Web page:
Aliens may be discovered within 20 years, US astronomers believe

Astronomers and space enthusiasts around the world have long been baffled by the question - is there life beyond Earth? Now, two of the United States' top astronomers are telling the public it is only a matter of 20 years.
Director Dan Werthimer of the Berkeley SETI Research Center and senior astronomer Seth Shostak of the SETI Institute in Mountain View, California in a meeting Wednesday with the science committee of the US House of Representatives opened the discussions by enumerating the efforts of space agencies and SETI in searching for other life forms in neighboring planets and galaxies. Over the past 50 years, multiple attempts have been made to look for signs of alien life beyond Earth. Now scientists have discovered billions of Earth-like planets within our own Milky Way galaxy alone – and they are located within a "habitable" zone suitable for life - Werthimer suggested, "The universe is likely to be teeming with primitive life." "Billions of these planets are Earth-sized and in the 'habitable' or so called 'Goldilocks' zone - not too distant from their host star (too cold), and not too close to their star (too hot). And there are billions of other galaxies outside our Milky Way galaxy - plenty of places where life could emerge and evolve," he said. "At least a half-dozen other worlds (besides Earth) that might have life are in our solar system," Seth Shostak, a senior astronomer at SETI Institute, caonfirmed, adding. "The chances of finding it, I think, are good, and if that happens, it’ll happen in the next 20 years, depending on the financing." SETI programs, according to the institute, use the world's largest radio and optical telescopes to search for evidence of advanced civilizations and their technology on distant planets. NASA's Kepler space probe, which is expected to resume operations following the approval of the K2 mission, is even cited by the SETI astronomers as one of the major contributors to the quest. Werthimer said through Kepler's eyes, scientists were able to gaze at approximately two thousand of Milky Way Galaxy's planets and probably trillions of them are out there, outshining even the known number of stars. Werthimer and Shostak also bared new projects, such as the "eavesdropping SETI," in which they would use sophisticated tools to listen to two far-flung planets the moment they aligned to Earth in case their respective life forms plan to exchange messages through radio signals, and the Allen Telescope Array of small dishes situated in California. As noted by the Huffington Post, Werthimer also submitted written testimony to lawmakers, in which he noted that the search for intelligent life also deserved more funding from Congress. Source: The Voice of Russia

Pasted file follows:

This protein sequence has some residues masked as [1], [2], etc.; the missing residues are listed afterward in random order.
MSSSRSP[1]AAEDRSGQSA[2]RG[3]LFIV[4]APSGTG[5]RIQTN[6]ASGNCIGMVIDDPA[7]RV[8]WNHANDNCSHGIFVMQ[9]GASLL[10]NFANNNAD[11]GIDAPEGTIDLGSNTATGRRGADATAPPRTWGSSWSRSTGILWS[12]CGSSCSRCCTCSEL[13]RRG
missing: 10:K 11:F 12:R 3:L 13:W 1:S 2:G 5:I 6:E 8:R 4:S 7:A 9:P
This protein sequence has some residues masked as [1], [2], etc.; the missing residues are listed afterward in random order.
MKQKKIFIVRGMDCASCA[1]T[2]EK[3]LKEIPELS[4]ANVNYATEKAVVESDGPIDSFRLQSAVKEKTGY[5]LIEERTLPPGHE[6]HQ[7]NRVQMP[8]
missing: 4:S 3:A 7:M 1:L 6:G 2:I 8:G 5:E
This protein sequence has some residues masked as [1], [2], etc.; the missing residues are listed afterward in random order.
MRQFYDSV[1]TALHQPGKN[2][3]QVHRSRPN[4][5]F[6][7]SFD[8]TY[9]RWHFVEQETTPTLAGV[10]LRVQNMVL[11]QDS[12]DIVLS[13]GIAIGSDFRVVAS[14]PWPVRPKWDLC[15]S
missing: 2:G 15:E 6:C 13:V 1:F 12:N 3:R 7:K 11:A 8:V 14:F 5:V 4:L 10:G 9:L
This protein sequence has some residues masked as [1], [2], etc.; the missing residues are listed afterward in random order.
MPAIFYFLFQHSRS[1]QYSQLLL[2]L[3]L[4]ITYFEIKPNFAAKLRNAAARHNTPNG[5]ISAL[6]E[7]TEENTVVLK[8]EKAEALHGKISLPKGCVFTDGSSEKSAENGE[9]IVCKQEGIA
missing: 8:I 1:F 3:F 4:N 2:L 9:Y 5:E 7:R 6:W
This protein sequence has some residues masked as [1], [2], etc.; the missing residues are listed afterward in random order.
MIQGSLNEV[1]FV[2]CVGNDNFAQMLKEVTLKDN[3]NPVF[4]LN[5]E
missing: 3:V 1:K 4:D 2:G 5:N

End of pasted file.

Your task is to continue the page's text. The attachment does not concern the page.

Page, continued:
comments powered by Disqus